Butch flight and the cotton ceiling

August 28, 2012 § 7 Comments

So, I read a fantastic article on the supposed phenomenon of “butch flight” today – and, in the course of discussing it, an excellent point emerged about entitlement. About how entitled a person must feels themselves to be, to assume that they know the reasons for someone else’s transition. To know how to feels to have a particular mind and a particular body and a particular disconnect between elements of the two. To know which identity is actually welcome, and which is a label attached from the outside. How someone else should make peace with themselves. How someone else should express the physical embodiment of their selfhood. How someone else understands the unique personal combination of bodily presence and libidinal drive.

 

And, of course, the entitlement necessary to say: “I want you, I desire you – stay looking like the fixed object of my desire, so that I can pretend that what you look like is who you are. Because what you look like to me IS who you are.” Telling a person to be what they’re not, essentially, in hope of sexual and emotional gratification. And then I thought about the fact that the people complaining about butch flight are so often the ones misrepresenting the cotton ceiling debate as creepy trans women feeling entitled enough to claim unfettered access to cis women’s bodies – and I laughed and laughed.

 

Everyone – go read some Jung.

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§ 7 Responses to Butch flight and the cotton ceiling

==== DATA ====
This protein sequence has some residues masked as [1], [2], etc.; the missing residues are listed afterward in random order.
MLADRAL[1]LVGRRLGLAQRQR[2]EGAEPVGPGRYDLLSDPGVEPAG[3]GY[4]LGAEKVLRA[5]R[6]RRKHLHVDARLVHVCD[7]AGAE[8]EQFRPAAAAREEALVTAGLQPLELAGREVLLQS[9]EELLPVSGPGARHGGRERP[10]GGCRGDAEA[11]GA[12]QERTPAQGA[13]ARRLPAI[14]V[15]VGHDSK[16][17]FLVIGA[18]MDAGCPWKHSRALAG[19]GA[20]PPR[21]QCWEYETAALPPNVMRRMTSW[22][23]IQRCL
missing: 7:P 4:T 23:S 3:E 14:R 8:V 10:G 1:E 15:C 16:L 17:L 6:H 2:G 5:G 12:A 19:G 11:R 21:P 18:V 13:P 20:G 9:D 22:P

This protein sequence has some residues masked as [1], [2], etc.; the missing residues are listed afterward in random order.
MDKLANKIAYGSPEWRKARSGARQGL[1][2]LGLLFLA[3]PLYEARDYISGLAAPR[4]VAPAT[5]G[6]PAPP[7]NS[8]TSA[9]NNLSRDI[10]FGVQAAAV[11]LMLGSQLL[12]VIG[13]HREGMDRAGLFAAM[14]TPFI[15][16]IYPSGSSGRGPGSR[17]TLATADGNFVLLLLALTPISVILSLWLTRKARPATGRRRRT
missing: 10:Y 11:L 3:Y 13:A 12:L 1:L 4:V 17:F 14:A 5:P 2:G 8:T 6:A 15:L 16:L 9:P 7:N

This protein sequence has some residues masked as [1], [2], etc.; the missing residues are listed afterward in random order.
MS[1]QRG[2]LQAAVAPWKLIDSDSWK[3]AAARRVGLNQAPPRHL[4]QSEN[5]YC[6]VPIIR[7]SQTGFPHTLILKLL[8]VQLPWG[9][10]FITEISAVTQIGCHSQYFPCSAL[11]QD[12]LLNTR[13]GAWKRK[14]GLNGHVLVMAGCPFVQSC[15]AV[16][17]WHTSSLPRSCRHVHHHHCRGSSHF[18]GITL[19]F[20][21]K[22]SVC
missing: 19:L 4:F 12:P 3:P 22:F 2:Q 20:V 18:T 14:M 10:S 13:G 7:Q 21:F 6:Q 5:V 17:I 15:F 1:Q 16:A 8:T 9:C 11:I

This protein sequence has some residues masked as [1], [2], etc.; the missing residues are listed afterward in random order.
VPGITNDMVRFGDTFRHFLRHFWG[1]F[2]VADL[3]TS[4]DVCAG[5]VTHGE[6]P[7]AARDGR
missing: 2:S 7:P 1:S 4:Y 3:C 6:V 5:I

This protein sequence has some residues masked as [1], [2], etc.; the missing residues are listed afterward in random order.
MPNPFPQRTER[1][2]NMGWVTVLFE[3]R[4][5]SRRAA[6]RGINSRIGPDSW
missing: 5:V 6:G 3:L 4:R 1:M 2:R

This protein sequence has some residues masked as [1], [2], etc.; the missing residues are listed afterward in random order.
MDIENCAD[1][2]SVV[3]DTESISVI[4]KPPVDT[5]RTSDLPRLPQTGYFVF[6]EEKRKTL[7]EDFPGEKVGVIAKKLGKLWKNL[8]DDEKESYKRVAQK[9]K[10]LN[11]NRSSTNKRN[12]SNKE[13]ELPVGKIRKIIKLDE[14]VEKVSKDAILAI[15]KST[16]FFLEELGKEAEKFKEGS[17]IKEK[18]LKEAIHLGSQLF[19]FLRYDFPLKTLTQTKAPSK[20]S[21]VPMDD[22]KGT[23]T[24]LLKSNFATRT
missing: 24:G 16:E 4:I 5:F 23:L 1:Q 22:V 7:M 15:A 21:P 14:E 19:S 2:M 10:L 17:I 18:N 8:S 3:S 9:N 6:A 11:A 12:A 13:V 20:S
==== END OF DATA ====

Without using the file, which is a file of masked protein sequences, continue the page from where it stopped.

• Ruth says:

    BUT WHAT ABOUT THE POOR BUTCHES CN THEY DON’T SEE WHAT THEY’RE DOING TO THEMSELVES!

    😉

  • arkadyrose says:

    I had a therapist try to tell me my desire to transition was actually an effort to spite my mother by cutting off my breasts. Seriously. You’ll be unsurprised to learn she’s no longer my therapist.

    • Hamish says:

      Was this therapist Estella Weldon, by any chance? I know she, along with the other Portman Group psychs, values the Oepidus/Electra complexes very highly (transsexualism according to them is the result of us wanting to become our parents). And they wonder why people think of psychotherapy as a pseudoscience.

      • arkadyrose says:

        No, Judith Symons at LACAP. I’d had CBT with another therapist there before starting psychotherapy with a chap who had an unfortunate resemblance to Michael Winner (I kept expecting him to burst out with “Calm down dear, it’s only therapy!” – most distracting) before switching to her. She was good on other stuff but appalling for gender issues; very much from the school of Freud. I decided that no therapy at all was better than carrying on with Freudian nonsense.

        • Hamish says:

          I can sympathise. When I first came out in 2008 my GP referred me for therapy before I would be allowed to visit the GIC. All the therapist ever did was patronisingly tell me “now, it doesn’t matter what gender we are” and tell me the root of my problems were all due to confidence issues, and if I worked on my confidence then the gender dysphoria would magically disappear. Talk about putting the cart before the horse! Needless to say, I did not see that therapist again – like you, I preferred no therapy at all than someone who trivialised what I was going through.

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